Still hiking after all these years

Eighteen years ago, Bill Myers and David Chalk met in a docent training workshop with Valley of the Moon Natural History Association. One was from Michigan, the other from Ohio – sometimes it’s hard to tell them apart when they speak over one another on the phone – so the two Midwesterners struck up a friendship and thought they might like to lead hikes together.

“We asked a ranger if he thought that was a good idea, and he laughed,” said Chalk. “He said we’d be lucky to get six people.”

At last month’s Bill & Dave’s Hike, a total of 92 others joined them hiking across the headwaters of both Santa Rosa and Sonoma creeks, in a fundraiser for Sugarloaf Ridge State Park. But that wasn’t even their most well-attended hike: one 4th of July a couple years ago, they had 216 people join them in a hike to the top of Bald Mountain, from where they watched over 20 fireworks shows from the valleys and towns below.

“Bill and Dave aren’t exactly cult leaders. They’re more like grassroots organizers who deftly manage to get tens and sometimes hundreds of people up early on a weekend morning,” said Richard Dale of the Sonoma Ecology Center, a frequent fellow traveler on the trails of Sonoma Valley.

This Saturday, Myers and Chalk will be celebrating their longevity with a repeat of their very first hike, 18 years ago. “We’re planning to retrace the steps of our first hike and have a party afterward,” said Myers. He admitted that first hike description (currently reposed on their website) was “a little wordy.”

“The Bald Mountain, Vista, Headwaters, Gray Pine, Red Mountain and Meadows trails on this hike encompass a wide variety of terrain and scenery,” he wrote then. “The two distinct ecological systems are chaparral-covered ridges, and oak/fir forestland along the open meadows. Trees include big-leaf maple, madrone, California laurel, gray pine, Douglas-fir, alder, California buckeye, and several varieties of live and deciduous oaks.”

In other words, it’s a typical – perhaps archetypical – Bill & Dave’s hike, a 7-mile long leg-stretcher with an elevation gain of about 1,500 feet through the landscape of Sugarloaf Ridge, still their favorite hiking location.

That hike was May 20, 2000 – and it will be replicated this weekend, on May 5. As usual, attendees are asked to arrive 15 minutes early for the 10 a.m. departure – no stragglers are allowed on a Bill & Dave hike, although novices are welcome. Chalk usually takes the lead, and Myers brings up the rear, to make sure everyone stays on the trail and more or less in a group.

“Our goal has always been to provide free monthly hikes in the Sonoma Valley,” said Chalk. They’ve trekked the trails of Sugarloaf Ridge, Jack London and Trione-Annadel state parks, as well as Hood Mountain, Shiloh Ranch and Spring Lake Regional Parks. Except for one or two hikes outside of the county each year, all their hikes are in Sonoma Valley.

When asked if his hiking groups have seen any widlife, his answer is apt. “We’ve captured photos of both mountain lions and bears on park game cams. But it’s tough to see the elusive creatures while leading a group of 40 people.”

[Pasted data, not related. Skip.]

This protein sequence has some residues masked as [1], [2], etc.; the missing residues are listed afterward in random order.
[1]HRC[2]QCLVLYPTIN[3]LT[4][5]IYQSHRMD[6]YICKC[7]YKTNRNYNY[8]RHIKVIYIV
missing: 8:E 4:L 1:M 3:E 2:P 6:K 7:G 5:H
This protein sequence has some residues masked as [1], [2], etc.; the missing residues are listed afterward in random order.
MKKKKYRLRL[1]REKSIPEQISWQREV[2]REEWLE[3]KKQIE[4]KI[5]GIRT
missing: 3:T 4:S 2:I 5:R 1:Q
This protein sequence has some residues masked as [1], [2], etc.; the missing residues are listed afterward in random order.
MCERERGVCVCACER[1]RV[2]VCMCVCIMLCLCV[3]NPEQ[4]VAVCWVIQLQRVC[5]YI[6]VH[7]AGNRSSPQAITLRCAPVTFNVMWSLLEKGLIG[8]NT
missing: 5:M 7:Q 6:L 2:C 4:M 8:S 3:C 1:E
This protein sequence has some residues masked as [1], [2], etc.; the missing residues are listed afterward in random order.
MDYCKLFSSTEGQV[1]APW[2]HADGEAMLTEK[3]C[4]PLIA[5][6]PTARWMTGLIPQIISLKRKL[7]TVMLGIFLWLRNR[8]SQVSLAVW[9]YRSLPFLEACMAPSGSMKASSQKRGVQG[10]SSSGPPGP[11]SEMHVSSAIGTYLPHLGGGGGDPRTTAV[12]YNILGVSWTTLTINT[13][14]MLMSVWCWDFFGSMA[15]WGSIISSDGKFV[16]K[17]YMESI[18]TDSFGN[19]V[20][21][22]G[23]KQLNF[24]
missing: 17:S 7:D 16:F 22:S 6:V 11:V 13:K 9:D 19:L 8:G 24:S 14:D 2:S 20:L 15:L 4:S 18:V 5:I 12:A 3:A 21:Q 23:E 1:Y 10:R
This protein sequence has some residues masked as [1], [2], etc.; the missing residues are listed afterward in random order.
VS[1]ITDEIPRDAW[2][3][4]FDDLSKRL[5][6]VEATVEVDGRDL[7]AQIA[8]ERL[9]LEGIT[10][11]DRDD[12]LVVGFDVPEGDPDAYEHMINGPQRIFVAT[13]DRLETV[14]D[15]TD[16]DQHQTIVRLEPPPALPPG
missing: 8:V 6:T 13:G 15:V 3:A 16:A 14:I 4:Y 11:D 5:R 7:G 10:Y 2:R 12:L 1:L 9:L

Myers and Chalk have found that they frequently provide novice hikers with their first real outdoor experience. “Our goal is to introduce people to the beauty of nature,” said Myers. “Lots of people aren’t even very good at reading maps.” Every month they ask people to raise their hands if it’s their first hike – and typically about half a dozen people do, they said.

“It’s a very social group. We have a core of about 24 or 30 who come every month, rain or shine,” said Chalk. “But some don’t come back after their first hike – they say, thank you very much, and go off on their own. And that’s fine.”

With 10 hikes a year over 18 years, that’s a lot of miles on the trails, not just for Bill and Dave but their loyal fellow-hikers. In all that time, they only had to cancel hikes once – last fall, during and in the immediate aftermath of the fires.

Chalk and his wife Joan live in Oakmont, but travel back to Michigan frequently to see thier children and grandchildren. Myers lives outside of Kenwood with his high school sweetheart, after spending 30 years apart. Myers also helped start the Funky Friday fundraisers, first for Sugarloaf and now for Regional Parks, from its venue at Hood Mountain’s mansion.

But as they approach their 20th year leading hikes, Myers and Chalk (it’s hard not to just call them Bill and Dave) admit they might be slowing down a bit. Both are in their 70s now, with Chalk a bit older than his hiking buddy. “We’d like to find someone to take over Bill & Dave’s Hikes,” said Myers. “Let the next generation take this over, to provide this service to the community.”

“They can even change the name if they want,” said Chalk. “We’ll still be there to cheer everyone along, but we’ll let someone else do the organizing.”

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